|Here is a receiver drier still on the vehicle. They |
are often located behind the front grill or bumper.
|Another receiver drier still on the vehicle.|
After saving receiver driers for a while, I decided to see what could be done with them. I began by dissembling one. Using a hack saw I cut the top off of the drier. Once the top was off, all the guts could be removed and I was left with a hollow cylinder. I found that it sounded a lot like a chime.
|The internal parts of a receiver drier.|
With a Korg CA-40 Tuner, a saw and a file I have been slowly cutting the chimes to tune them as close to each individual pitch as possible. I do not replace a lot of receiver driers at work so it is a slow process to add new notes. The goal is a full octave of chimes, like the pulley bells. As of right now there are 9 chimes total, but they are not chromatic. The receiver driers that I have now are from a variety of different types of cars including Honda, Toyota, Nissan, Mercedes Benz, and BMW.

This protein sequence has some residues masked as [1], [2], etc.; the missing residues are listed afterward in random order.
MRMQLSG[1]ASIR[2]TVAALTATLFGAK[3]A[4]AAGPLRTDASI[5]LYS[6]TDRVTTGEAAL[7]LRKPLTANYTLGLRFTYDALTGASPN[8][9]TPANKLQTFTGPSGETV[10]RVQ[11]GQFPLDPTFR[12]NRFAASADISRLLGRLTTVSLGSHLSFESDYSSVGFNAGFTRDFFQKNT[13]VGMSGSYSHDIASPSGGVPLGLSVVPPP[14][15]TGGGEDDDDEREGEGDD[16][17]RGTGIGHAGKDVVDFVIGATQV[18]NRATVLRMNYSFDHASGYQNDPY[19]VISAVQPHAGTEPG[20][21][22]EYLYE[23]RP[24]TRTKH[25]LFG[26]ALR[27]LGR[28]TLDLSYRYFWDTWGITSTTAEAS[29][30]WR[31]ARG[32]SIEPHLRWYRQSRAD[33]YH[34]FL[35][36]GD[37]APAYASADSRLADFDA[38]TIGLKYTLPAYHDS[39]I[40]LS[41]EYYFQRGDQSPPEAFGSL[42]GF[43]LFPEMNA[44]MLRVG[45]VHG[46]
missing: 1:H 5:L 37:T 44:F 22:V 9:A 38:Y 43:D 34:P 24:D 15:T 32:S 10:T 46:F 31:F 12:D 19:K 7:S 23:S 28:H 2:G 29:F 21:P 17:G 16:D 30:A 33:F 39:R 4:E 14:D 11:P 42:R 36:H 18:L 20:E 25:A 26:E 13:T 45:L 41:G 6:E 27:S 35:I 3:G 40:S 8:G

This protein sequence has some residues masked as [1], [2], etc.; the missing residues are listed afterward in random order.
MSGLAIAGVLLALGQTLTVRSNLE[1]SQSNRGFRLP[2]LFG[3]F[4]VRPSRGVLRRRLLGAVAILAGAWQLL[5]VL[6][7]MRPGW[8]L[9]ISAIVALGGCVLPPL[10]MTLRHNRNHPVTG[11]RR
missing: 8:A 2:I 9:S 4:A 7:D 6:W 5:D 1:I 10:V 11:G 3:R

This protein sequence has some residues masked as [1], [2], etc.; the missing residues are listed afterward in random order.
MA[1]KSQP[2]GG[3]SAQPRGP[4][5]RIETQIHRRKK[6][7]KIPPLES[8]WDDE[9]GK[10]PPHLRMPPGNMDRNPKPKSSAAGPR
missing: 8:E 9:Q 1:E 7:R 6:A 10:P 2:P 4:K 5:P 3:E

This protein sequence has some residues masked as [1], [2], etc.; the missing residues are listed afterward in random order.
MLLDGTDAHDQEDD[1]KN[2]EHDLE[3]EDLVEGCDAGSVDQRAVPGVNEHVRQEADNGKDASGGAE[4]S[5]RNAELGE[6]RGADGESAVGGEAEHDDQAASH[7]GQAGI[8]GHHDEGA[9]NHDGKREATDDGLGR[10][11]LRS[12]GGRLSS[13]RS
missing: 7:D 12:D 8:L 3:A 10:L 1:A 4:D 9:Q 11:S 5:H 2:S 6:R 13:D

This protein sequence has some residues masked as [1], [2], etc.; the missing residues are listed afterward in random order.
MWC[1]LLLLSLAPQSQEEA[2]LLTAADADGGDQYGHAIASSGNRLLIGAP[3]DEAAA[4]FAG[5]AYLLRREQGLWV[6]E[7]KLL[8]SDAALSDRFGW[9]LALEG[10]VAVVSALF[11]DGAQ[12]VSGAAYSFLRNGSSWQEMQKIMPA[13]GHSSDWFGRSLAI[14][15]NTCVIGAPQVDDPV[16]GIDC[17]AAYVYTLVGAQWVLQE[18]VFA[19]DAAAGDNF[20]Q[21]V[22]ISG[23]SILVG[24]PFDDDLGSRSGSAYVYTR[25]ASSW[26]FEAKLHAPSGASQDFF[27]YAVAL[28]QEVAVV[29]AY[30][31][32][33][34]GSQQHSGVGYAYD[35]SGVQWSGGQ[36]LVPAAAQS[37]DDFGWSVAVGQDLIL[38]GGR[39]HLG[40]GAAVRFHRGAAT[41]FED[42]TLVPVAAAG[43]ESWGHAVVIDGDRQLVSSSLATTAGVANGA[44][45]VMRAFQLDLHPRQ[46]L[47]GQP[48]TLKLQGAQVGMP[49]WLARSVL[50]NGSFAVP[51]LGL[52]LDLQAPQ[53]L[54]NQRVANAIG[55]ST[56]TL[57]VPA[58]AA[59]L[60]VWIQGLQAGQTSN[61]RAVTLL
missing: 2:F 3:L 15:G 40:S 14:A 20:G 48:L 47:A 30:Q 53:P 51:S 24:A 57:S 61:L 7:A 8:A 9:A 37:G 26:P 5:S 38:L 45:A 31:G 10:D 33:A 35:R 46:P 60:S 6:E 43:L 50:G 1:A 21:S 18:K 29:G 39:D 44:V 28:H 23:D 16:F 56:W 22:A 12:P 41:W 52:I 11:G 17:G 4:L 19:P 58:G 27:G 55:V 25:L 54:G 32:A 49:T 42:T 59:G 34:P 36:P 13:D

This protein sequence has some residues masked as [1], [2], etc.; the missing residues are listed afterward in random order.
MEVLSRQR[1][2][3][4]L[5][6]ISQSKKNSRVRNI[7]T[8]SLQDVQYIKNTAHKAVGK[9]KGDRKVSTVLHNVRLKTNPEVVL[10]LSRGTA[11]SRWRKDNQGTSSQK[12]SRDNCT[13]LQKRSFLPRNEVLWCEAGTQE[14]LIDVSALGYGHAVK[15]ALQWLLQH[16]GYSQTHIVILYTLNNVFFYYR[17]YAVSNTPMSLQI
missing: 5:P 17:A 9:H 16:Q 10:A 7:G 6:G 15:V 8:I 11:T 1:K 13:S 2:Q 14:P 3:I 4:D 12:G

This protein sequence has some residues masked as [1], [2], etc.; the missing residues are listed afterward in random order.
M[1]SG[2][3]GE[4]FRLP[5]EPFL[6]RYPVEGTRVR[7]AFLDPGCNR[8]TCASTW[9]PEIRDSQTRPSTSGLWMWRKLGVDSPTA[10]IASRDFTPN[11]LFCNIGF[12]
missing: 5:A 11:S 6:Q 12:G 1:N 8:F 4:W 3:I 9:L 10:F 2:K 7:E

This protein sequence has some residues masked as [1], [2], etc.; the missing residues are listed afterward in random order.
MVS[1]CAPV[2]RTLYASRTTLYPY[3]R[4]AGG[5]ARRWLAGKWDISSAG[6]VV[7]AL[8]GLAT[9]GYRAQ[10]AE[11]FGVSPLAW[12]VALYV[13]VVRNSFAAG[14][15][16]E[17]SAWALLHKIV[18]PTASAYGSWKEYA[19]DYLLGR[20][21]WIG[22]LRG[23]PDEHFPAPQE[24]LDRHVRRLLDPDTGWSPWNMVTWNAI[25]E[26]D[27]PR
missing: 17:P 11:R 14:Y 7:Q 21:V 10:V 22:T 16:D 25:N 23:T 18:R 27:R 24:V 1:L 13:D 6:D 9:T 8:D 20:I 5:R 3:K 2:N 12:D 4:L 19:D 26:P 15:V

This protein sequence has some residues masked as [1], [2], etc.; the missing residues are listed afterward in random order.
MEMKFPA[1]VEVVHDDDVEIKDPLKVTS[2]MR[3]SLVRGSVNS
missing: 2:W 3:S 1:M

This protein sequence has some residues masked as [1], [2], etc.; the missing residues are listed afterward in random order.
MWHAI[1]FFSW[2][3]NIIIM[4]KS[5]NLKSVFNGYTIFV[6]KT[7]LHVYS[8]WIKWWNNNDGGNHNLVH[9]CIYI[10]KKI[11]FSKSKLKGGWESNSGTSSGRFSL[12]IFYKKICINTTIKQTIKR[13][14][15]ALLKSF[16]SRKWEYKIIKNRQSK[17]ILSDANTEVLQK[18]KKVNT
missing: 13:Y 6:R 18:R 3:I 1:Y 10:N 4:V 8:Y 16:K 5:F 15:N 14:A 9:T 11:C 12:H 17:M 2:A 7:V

For mounting the chimes I drilled two small 1/8" holes near the top of each chime. Then I strung all of the chimes on a wire above the pulley bells. They have a good tone and blend well with the rest of the Motor Rhythms set.